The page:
By minimizing the cost of , gets balanced partitioned and little bias. More details can be referred from [33].

3.2.2 Graph Cut Pool

To eliminate the restrictions mentioned at the beginning of section, we adopt a two-step graph cut pooling approach. Considering the proposal candidates in one image compose a graph, proposals are vertexes whereas adjoint matrix is . On the first stage, we remove the connected components whose number of vertices is less than to refine the proposal candidates. Fig.5 (b) shows the connected components filtered.

On the second stage, we resort to classical normalized cut algorithm [33] on each connected components hoping separate proposals in one connected component into partitions. Fig.5 (d) shows the separated partitions by normalized cut and isolated node sets are filtered again according to step one.

After conducting graph cut hierarchically and iteratively, proposals are divided into several part and assigned pseudo labels. Proposals with same pseudo labels comprise the . On the last but most primary stage, we conduct average graph pooling on each graph.

(3)

In Eq. 3, is the number of vertex in and is the output of the Graph Pool Layer.

Figure 5: (a): filtered proposals in one image; (b): normalized cut proposals in one image; (c): filtered nodes in one graph; (d): normalized cut nodes in one graph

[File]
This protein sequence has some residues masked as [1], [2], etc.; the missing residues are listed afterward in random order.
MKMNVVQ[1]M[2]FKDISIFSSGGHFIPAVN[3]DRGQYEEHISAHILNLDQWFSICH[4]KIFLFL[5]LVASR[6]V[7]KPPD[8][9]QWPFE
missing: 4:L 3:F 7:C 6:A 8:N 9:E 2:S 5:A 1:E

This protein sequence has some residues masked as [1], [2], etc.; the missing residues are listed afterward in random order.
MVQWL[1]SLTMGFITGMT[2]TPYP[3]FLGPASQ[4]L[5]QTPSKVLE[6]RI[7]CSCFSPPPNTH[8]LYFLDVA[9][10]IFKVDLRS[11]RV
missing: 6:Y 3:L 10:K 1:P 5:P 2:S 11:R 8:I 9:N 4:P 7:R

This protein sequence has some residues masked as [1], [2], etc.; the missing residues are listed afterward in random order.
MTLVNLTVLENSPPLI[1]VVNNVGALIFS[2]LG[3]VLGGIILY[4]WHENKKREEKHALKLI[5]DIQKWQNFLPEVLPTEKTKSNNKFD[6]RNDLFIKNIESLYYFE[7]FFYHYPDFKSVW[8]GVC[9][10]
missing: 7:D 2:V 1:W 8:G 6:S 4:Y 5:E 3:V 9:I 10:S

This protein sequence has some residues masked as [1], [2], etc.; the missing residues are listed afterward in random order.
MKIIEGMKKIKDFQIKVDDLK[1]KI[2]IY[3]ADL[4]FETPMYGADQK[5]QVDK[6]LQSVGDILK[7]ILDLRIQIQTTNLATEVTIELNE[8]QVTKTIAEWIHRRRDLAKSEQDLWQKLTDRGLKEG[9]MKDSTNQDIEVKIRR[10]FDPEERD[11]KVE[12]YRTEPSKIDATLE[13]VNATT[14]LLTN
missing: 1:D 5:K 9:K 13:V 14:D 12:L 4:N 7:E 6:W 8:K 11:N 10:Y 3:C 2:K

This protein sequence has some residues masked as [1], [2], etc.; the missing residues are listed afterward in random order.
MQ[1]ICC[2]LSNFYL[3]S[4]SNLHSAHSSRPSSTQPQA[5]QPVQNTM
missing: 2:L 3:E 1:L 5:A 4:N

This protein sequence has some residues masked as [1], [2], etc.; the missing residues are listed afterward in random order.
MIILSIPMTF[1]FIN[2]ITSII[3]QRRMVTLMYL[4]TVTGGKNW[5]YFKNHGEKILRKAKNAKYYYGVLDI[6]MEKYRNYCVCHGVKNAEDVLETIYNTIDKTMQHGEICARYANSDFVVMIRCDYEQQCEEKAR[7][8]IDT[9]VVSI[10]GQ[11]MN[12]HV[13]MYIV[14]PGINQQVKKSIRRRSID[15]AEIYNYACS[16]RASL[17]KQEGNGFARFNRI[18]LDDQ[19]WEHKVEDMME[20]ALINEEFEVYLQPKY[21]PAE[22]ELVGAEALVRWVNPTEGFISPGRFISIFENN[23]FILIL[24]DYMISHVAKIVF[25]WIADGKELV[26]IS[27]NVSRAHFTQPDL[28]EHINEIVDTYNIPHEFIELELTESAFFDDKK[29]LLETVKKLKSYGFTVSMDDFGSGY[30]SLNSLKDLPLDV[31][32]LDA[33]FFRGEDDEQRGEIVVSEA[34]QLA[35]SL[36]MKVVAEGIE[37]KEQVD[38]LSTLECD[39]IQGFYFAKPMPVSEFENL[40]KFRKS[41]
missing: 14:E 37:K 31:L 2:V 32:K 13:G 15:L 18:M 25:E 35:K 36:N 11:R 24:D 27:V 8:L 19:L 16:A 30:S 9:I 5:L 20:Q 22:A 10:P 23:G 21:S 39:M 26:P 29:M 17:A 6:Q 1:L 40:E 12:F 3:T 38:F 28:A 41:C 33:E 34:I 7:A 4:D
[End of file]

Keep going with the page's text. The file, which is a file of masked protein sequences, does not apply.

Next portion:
3.3 Identical Normalization

The feature of the identical shape of input and output make RepGN easily to be integrated into an existing object detection model. Furthermore, for the reusing of pretrained weights and simplicity of training, we add an identical connection and identical normalization operation to RepGN as Eq.4 depicted:

(4)

where is a coefficient to control the influence of relation and contextual information and exits for numerical stability. Neglecting the , the refined, local and global contextual-awared representation of proposal , has same mean and variants with original representation without relational information. This norm operation can weak distrubance to the original detection model caused by RepGN.

4 Experiments

4.1 Datasets

We verify the validity of the proposed method on COCO detection datasets [34]

with 80 categories, including 118k images for training and 5k for validation. Default detection evaluation metrics for COCO are used here, mainly for AP at IoU=.50:.95.

To present the effect of graph neural network general on object detection task, we take Faster RCNN [1] and Cascade RCNN [2] as baseline. ResNet-50 [35] equipped with FPN [36] layers is selected as the default backbone for most of experiments, and others are based on ResNet-101 to show the generality. We implemented the baselines mentioned above and get comparable performance reported in their original papers. Due to the shape input and output of our RepGN module is identical, it’s convinent to insert RepGN, after regions proposal network and into the bounding box regressioner and classifer().

On the training stage, we select SGD as optimizer with weight_decay = 0.0001, adjusting learning rate dynamically at epoch 8 and 10. All models are trained for 12 epochs on NVIDIA Tesla V100 GPUs. Especially, for different number of GPUs, learning rate need to be set proportional to the number of GPUs, for example,

or for 4/8 GPUs respectively.

4.2 Experiments Setup

In the Faster-RCNN and other baseline frameworks, RPN generates a feature map for each proposal. Next, the converts the feature map to

-dim embedding vector. Two fully-connected layers generate the final logits for classification and regression. Additional, we treat the